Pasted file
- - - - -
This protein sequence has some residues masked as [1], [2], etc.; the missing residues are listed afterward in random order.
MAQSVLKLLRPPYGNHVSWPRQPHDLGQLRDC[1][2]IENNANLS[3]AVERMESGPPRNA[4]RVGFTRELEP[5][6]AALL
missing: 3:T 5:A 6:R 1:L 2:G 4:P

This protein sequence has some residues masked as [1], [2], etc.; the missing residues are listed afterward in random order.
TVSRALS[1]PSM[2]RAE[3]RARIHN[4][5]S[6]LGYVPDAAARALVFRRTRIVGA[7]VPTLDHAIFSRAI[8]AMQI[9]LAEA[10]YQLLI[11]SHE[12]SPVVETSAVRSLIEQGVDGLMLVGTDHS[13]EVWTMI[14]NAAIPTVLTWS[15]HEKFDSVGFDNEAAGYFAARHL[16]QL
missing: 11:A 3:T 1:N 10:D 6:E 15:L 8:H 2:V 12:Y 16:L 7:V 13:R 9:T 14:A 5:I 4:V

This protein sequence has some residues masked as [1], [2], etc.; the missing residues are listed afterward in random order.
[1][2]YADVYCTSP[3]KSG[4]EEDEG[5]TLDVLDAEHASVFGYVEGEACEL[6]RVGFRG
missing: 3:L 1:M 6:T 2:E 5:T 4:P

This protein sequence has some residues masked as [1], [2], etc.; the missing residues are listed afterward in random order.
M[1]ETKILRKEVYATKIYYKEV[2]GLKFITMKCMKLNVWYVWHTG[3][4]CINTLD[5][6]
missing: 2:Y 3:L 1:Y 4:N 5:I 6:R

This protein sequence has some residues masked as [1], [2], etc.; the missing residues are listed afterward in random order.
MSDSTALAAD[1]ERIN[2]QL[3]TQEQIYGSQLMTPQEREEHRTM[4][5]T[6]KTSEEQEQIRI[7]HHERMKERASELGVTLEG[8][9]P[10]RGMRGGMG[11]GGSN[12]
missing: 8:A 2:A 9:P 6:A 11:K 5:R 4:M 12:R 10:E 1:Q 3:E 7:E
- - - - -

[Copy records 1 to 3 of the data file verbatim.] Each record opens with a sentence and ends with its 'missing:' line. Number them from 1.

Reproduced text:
This protein sequence has some residues masked as [1], [2], etc.; the missing residues are listed afterward in random order.
MAQSVLKLLRPPYGNHVSWPRQPHDLGQLRDC[1][2]IENNANLS[3]AVERMESGPPRNA[4]RVGFTRELEP[5][6]AALL
missing: 3:T 5:A 6:R 1:L 2:G 4:P

This protein sequence has some residues masked as [1], [2], etc.; the missing residues are listed afterward in random order.
TVSRALS[1]PSM[2]RAE[3]RARIHN[4][5]S[6]LGYVPDAAARALVFRRTRIVGA[7]VPTLDHAIFSRAI[8]AMQI[9]LAEA[10]YQLLI[11]SHE[12]SPVVETSAVRSLIEQGVDGLMLVGTDHS[13]EVWTMI[14]NAAIPTVLTWS[15]HEKFDSVGFDNEAAGYFAARHL[16]QL
missing: 11:A 3:T 1:N 10:D 6:E 15:L 8:H 2:V 12:Y 16:L 7:V 13:R 9:T 14:A 5:I 4:V

This protein sequence has some residues masked as [1], [2], etc.; the missing residues are listed afterward in random order.
[1][2]YADVYCTSP[3]KSG[4]EEDEG[5]TLDVLDAEHASVFGYVEGEACEL[6]RVGFRG
missing: 3:L 1:M 6:T 2:E 5:T 4:P